National School Breakfast Week was last week. I had this post scheduled, but somehow it slipped my mind. Unfortunately, this happens quite a bit. But even though NSBW is over, breakfast eating goes on! I can take some comfort in that.
The word on the street is that breakfast is the most important meal of the day, but it’s also the most likely to be skipped. Is eating that morning meal–literally breaking the fast–really necessary?
Here’s the lowdown:
- Children The research is clear that kids who eat breakfast do better in school, have better concentration and more energy. And children who eat breakfast are healthier overall. Breakfast is a great time to get in more fiber by way of cereals and whole grain breads. A 2008 study in the journal Pediatrics found that adolescents who ate breakfast daily had a lower body mass index than teens who never ate breakfast or only on occasion.
- Adults The big issue for grown-ups is weight management. Breakfast skippers are more likely to eat larger amounts at the next meal or snack on high calorie convenience foods. As with children, breakfast is a great way to get in all the fiber, vitamins and minerals we need in a day. And while studies show adults don’t suffer dramatically from decreased concentration and focus the way kids do, short-term memory doesn’t hold up well.
What if you’re just not hungry in the morning? Maybe a cup of coffee and you’re good to go. Is it really necessary to choke down something to eat simply because you’re supposed to? I wondered about this because, honestly, sometimes a latte is all I want.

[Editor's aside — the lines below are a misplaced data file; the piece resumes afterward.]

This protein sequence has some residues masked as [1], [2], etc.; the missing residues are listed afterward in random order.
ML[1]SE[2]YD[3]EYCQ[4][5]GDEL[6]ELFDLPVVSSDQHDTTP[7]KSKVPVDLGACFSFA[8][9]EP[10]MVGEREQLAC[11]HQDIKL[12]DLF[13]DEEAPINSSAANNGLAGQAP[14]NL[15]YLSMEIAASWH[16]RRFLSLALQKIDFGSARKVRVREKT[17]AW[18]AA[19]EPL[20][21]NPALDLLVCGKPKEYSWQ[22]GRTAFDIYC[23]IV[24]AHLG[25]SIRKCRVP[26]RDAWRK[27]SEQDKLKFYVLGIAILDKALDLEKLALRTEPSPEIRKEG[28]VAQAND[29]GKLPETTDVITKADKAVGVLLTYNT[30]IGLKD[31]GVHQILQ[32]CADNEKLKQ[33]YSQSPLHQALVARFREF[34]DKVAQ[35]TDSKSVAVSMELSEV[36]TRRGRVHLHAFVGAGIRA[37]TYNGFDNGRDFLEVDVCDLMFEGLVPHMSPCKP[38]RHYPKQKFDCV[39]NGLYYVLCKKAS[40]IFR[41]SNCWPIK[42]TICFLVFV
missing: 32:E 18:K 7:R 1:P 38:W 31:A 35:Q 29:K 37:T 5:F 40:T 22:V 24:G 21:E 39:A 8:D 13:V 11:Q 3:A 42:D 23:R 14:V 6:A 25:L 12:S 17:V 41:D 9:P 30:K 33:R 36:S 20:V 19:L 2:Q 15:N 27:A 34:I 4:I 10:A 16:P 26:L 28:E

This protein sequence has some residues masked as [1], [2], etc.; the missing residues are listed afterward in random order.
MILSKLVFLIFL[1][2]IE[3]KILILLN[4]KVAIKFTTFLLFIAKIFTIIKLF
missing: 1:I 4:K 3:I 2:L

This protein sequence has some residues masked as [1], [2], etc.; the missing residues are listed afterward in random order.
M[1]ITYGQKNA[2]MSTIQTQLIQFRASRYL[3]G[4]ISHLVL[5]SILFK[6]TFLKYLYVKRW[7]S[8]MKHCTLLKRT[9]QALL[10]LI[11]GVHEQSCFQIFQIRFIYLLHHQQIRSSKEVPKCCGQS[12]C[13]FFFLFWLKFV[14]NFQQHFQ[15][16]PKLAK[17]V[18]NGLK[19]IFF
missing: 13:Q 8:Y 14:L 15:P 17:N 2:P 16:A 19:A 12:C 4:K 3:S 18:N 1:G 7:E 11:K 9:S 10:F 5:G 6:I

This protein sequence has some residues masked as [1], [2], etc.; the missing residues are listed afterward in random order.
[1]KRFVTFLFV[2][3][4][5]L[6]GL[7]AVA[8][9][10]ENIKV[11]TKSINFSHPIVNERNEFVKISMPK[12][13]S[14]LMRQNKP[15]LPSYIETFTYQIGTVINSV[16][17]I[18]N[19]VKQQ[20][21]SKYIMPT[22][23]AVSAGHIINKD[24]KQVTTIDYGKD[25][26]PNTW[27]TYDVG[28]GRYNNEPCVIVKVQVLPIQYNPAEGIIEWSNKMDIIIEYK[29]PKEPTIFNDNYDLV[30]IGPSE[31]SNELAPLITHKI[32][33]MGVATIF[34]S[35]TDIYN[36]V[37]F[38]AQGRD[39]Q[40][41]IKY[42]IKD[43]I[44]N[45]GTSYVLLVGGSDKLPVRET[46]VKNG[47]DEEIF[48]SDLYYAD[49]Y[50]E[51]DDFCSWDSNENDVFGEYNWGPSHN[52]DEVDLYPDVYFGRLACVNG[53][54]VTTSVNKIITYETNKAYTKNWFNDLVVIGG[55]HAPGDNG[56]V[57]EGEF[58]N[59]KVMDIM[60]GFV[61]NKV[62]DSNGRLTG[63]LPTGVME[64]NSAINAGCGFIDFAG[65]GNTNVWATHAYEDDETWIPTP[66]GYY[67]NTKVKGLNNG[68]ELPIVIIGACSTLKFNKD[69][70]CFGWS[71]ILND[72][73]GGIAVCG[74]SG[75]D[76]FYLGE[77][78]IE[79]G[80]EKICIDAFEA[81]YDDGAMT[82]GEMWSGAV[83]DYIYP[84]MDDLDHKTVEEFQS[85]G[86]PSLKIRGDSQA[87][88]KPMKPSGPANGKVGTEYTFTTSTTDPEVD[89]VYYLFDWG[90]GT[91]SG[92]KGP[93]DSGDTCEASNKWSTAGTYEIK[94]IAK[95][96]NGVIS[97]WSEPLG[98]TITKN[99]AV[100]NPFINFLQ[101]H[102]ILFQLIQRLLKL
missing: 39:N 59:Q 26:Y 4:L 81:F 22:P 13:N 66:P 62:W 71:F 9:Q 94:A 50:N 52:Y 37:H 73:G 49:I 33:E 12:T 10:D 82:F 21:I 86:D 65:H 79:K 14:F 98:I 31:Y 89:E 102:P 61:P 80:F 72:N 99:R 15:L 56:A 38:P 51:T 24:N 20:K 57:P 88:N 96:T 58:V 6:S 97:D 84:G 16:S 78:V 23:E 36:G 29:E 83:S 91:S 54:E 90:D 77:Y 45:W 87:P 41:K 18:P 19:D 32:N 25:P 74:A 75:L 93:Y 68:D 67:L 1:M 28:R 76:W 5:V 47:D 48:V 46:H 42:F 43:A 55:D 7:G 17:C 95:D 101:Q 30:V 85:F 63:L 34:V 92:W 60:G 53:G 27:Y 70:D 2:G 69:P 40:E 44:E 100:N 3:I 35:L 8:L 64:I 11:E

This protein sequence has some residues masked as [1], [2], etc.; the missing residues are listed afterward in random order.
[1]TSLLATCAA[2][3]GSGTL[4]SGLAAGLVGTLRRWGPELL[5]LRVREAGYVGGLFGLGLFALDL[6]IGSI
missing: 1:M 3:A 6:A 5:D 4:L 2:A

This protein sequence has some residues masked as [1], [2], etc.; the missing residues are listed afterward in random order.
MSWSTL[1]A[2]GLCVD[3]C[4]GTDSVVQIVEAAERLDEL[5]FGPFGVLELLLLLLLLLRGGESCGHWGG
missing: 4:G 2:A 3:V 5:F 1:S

After consulting the Nutrition Diva, however, I learned that while breakfast is an important meal for most people, skipping (adults only) isn’t much of an issue as long as you observe these two rules:
1. Eat good food. Uh, no stopping at the donut drive-through. And that grande mocha frappuccino? That won’t work either. If you’re eating out, look for healthier options like fruit or a sandwich. I keep nuts in my car for “hunger emergencies”. That way I don’t end up answering the siren call of a passing candy bar.
2. Don’t wait too long. If you’re at all like me, then you might actually reach the point of no return. The all-consuming hunger that isn’t satisfied with a banana. Rethink your morning food plan and recharge sooner rather than later.
Breakfast is personal. Make the choice that works for you, but make sure your children are eating—and eating healthy foods that will support their brain function. Perhaps my memory mishaps are part of the biology of aging—or maybe I should just eat up in the a.m. It certainly couldn’t hurt.